A guest post – giving hyperemesis gravidarum the voice it needs.

I recently came across a post over on We’re going on an adventure about hyperemesis gravidarum. I feel very, very lucky that this has never happened to me, but I have a close friend who really suffered, and there just wasn’t enough support out there. She was admitted to hospital so many times with dehydration, but she needed the emotional support too. As a single mum, battling this condition alone, she found it incredibly tough, and I am in awe of how well she managed. I am all for raising awareness of this condition, and without further ado I hand you over to the lovely Caitlin from Spewing Mummy.

When was the last time you had a bad tummy bug? Have you ever had food poisoning? Think back to what it’s like being really, really sick for 24 hours… now imagine if that lasted a week… now imagine it lasting a month… now imagine if it lasted nine long months. And on top of that, imagine if no one believed you.

Not only are women with hyperemesis gravidarum throwing up and constantly nauseous for at least 5 months and often (60% of sufferers) for the full nine months of pregnancy, but they are also being bombarded with nonsense about how they shouldn’t be sick – because they are only pregnant!

 Hyperemesis gravidarium
Other unhelpful misconceptions which currently abound in society about hyperemesis gravidarum (HG) include:

  • It’ll be over by 12 weeks
  • It doesn’t harm the baby, it will take what it needs from your reserves
  • It’s just a bit of morning sickness, have a shower, go for a walk and you’ll feel much better
  • Ginger helps with pregnancy sickness
  • There is no medication safe for use in pregnancy
  • Women who take medication for morning sickness are selfish

And these are just the tip of the ignorance iceberg!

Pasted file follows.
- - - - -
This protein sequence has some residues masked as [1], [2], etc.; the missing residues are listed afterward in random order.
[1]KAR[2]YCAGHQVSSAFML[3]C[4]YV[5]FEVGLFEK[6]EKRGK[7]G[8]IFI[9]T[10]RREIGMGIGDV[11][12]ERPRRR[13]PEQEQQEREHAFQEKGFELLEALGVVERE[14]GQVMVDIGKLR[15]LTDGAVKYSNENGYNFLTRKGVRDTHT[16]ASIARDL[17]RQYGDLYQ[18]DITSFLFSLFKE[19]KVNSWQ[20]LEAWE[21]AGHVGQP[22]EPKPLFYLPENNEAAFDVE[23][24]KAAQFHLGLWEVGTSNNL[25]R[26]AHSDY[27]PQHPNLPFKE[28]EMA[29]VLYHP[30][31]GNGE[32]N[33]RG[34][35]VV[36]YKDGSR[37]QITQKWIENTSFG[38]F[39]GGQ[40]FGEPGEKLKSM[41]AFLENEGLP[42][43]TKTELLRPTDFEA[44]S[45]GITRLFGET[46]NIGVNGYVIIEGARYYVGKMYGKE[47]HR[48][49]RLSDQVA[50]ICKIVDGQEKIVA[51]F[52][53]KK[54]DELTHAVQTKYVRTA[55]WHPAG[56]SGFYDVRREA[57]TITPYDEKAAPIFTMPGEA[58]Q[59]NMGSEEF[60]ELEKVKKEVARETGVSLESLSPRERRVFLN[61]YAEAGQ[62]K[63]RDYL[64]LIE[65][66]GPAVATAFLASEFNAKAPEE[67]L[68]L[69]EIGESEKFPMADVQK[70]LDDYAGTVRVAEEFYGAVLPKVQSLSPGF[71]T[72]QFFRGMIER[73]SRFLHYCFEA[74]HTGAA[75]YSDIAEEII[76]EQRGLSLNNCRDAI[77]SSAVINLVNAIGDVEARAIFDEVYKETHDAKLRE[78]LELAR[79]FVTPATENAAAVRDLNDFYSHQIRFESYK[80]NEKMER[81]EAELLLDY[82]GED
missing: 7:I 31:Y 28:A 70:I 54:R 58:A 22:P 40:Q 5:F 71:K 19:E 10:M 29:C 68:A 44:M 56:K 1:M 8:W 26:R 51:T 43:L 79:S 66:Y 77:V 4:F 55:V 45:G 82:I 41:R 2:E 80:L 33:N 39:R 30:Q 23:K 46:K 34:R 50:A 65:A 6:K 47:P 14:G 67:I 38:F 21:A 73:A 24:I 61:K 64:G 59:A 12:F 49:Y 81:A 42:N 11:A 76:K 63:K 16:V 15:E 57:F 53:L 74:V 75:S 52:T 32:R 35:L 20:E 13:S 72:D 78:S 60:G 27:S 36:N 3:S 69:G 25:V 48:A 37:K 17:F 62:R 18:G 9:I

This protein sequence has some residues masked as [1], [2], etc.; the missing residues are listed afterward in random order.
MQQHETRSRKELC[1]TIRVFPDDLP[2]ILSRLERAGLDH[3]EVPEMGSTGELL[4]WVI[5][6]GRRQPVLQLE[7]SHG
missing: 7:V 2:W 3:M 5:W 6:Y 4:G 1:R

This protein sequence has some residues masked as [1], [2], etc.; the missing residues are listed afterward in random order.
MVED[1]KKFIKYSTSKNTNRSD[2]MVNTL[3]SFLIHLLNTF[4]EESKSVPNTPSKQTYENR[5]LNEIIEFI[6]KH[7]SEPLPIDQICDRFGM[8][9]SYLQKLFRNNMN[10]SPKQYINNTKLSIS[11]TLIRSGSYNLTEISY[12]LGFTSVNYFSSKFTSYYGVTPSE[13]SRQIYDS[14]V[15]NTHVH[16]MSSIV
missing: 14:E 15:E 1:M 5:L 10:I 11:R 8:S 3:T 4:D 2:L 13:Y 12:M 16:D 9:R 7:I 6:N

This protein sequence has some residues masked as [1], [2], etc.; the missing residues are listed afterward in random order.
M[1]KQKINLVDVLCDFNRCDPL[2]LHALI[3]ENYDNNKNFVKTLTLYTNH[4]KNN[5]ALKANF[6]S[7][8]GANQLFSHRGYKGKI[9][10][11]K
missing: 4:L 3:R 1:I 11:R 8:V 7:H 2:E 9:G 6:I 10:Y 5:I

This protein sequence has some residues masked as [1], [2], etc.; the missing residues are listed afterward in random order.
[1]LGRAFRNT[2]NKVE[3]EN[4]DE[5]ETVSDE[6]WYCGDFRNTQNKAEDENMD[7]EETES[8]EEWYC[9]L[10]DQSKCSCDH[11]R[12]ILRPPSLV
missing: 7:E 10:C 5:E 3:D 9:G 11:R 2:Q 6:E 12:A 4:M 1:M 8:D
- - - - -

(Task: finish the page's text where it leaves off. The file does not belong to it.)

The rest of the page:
Yes, morning sickness is a normal part of pregnancy with up to 80% of pregnant women experiencing it to a greater or lesser degree. But hyperemesis gravidarum is not a normal part of pregnancy, it is a dangerous complication of pregnancy, which without treatment can have serious consequences for both mum and baby. In the UK nearly 10% of wanted pregnancies complicated with HG are lost due to a lack of knowledge and inadequate treatment by healthcare professionals.

And that is why we need to raise awareness about this horrendous condition which can lead to multiple hospital admissions, long term health complications, significant mental health problems and poor pregnancy outcomes. Social isolation, financial problems and employment discrimination all come along as standard for many HG sufferers and their families.

Women in the depth of the condition find it incredibly difficult to speak up and advocated for themselves. Getting out of bed can be near on impossible when it triggers violent emetic episodes. So having to battle with their doctor or midwife, their unhelpful mother-in-law or their boss, about just how seriously ill they are and how much they need their life-saving medication and time off work is like a whole other level of torture – a preventable level!

This is a common experience of HG sufferers around the world and yet it’s the only part of hyperemesis that we currently have the cure for. There are a number of medical treatments available for HG which are safe but their efficiency is far from curative. Admittedly they do cure some women of their symptoms, particularly at the lower end of the spectrum. But for those with severe HG they serve only to “take the edge off” and keep the sufferer alive.

What we do have the cure for though is the lake of misconceptions and ignorance that the condition is swimming in, not just with the general public but the medical world too. We can, and must, drain that lake and raise the profile of HG to the level it deserves. Women suffering HG have done nothing to cause or deserve their symptoms and yet they are frequently met with cruel comments and wilful neglect.